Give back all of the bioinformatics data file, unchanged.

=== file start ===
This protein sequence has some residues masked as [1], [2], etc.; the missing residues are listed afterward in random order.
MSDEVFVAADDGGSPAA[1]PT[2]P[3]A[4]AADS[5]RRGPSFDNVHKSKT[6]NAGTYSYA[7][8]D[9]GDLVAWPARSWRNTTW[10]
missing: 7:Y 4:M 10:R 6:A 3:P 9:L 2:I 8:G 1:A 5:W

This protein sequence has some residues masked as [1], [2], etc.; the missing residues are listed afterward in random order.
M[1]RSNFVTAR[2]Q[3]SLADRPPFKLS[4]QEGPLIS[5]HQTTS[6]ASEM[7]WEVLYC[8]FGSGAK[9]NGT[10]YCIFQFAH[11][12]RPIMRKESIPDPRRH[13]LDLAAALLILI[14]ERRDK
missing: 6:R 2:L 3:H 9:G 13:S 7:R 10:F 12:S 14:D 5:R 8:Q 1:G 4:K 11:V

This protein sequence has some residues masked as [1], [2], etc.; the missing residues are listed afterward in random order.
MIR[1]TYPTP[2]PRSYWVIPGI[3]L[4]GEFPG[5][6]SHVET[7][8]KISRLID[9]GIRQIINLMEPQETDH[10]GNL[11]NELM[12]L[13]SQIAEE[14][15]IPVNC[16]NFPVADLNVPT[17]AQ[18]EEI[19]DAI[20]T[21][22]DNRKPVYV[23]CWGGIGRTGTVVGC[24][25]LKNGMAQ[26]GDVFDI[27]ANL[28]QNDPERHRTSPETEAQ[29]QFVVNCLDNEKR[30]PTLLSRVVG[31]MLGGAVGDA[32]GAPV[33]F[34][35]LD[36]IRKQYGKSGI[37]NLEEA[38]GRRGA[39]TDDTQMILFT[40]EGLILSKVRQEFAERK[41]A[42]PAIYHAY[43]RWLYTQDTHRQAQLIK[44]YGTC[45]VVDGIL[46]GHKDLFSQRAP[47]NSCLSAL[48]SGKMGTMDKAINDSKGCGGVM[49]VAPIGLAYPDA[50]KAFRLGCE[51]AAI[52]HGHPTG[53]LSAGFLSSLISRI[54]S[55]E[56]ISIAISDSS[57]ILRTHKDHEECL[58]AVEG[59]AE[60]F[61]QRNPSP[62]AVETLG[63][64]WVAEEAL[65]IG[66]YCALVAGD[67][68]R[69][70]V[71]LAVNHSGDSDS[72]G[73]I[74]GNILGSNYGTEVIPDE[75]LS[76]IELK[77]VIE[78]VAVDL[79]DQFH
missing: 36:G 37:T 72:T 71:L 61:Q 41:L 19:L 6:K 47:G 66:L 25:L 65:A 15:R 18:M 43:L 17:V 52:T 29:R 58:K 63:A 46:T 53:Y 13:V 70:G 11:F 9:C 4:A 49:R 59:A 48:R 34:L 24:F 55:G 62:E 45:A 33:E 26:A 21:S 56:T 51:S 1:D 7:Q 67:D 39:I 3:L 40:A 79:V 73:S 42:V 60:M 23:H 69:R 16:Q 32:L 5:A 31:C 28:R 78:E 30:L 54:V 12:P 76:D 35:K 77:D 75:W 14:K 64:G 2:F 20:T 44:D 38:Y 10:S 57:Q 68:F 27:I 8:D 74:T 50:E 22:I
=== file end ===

This protein sequence has some residues masked as [1], [2], etc.; the missing residues are listed afterward in random order.
MSDEVFVAADDGGSPAA[1]PT[2]P[3]A[4]AADS[5]RRGPSFDNVHKSKT[6]NAGTYSYA[7][8]D[9]GDLVAWPARSWRNTTW[10]
missing: 7:Y 4:M 10:R 6:A 3:P 9:L 2:I 8:G 1:A 5:W

This protein sequence has some residues masked as [1], [2], etc.; the missing residues are listed afterward in random order.
M[1]RSNFVTAR[2]Q[3]SLADRPPFKLS[4]QEGPLIS[5]HQTTS[6]ASEM[7]WEVLYC[8]FGSGAK[9]NGT[10]YCIFQFAH[11][12]RPIMRKESIPDPRRH[13]LDLAAALLILI[14]ERRDK
missing: 6:R 2:L 3:H 9:G 13:S 7:R 10:F 12:S 14:D 5:R 8:Q 1:G 4:K 11:V

This protein sequence has some residues masked as [1], [2], etc.; the missing residues are listed afterward in random order.
MIR[1]TYPTP[2]PRSYWVIPGI[3]L[4]GEFPG[5][6]SHVET[7][8]KISRLID[9]GIRQIINLMEPQETDH[10]GNL[11]NELM[12]L[13]SQIAEE[14][15]IPVNC[16]NFPVADLNVPT[17]AQ[18]EEI[19]DAI[20]T[21][22]DNRKPVYV[23]CWGGIGRTGTVVGC[24][25]LKNGMAQ[26]GDVFDI[27]ANL[28]QNDPERHRTSPETEAQ[29]QFVVNCLDNEKR[30]PTLLSRVVG[31]MLGGAVGDA[32]GAPV[33]F[34][35]LD[36]IRKQYGKSGI[37]NLEEA[38]GRRGA[39]TDDTQMILFT[40]EGLILSKVRQEFAERK[41]A[42]PAIYHAY[43]RWLYTQDTHRQAQLIK[44]YGTC[45]VVDGIL[46]GHKDLFSQRAP[47]NSCLSAL[48]SGKMGTMDKAINDSKGCGGVM[49]VAPIGLAYPDA[50]KAFRLGCE[51]AAI[52]HGHPTG[53]LSAGFLSSLISRI[54]S[55]E[56]ISIAISDSS[57]ILRTHKDHEECL[58]AVEG[59]AE[60]F[61]QRNPSP[62]AVETLG[63][64]WVAEEAL[65]IG[66]YCALVAGD[67][68]R[69][70]V[71]LAVNHSGDSDS[72]G[73]I[74]GNILGSNYGTEVIPDE[75]LS[76]IELK[77]VIE[78]VAVDL[79]DQFH
missing: 36:G 37:T 72:T 71:L 61:Q 41:L 19:L 6:K 47:G 66:L 25:L 65:A 15:R 18:M 43:L 17:V 52:T 29:R 58:K 63:A 46:T 53:Y 13:V 70:G 11:F 9:C 4:A 49:R 59:A 48:R 34:L 24:F 55:G 62:E 45:A 33:E 26:A 21:S 56:T 51:S 1:D 7:Q 67:D 39:I 3:L 40:A 79:V 73:S 42:V 60:M 23:H 69:R 16:Q 32:L 5:A 31:C 28:R 78:E 30:L 54:V 12:P 76:D 35:K 77:D 75:W 14:K 64:G 2:F 20:T 44:D 38:Y 10:S 57:Q 68:F 27:I 8:D 74:T 50:E 22:I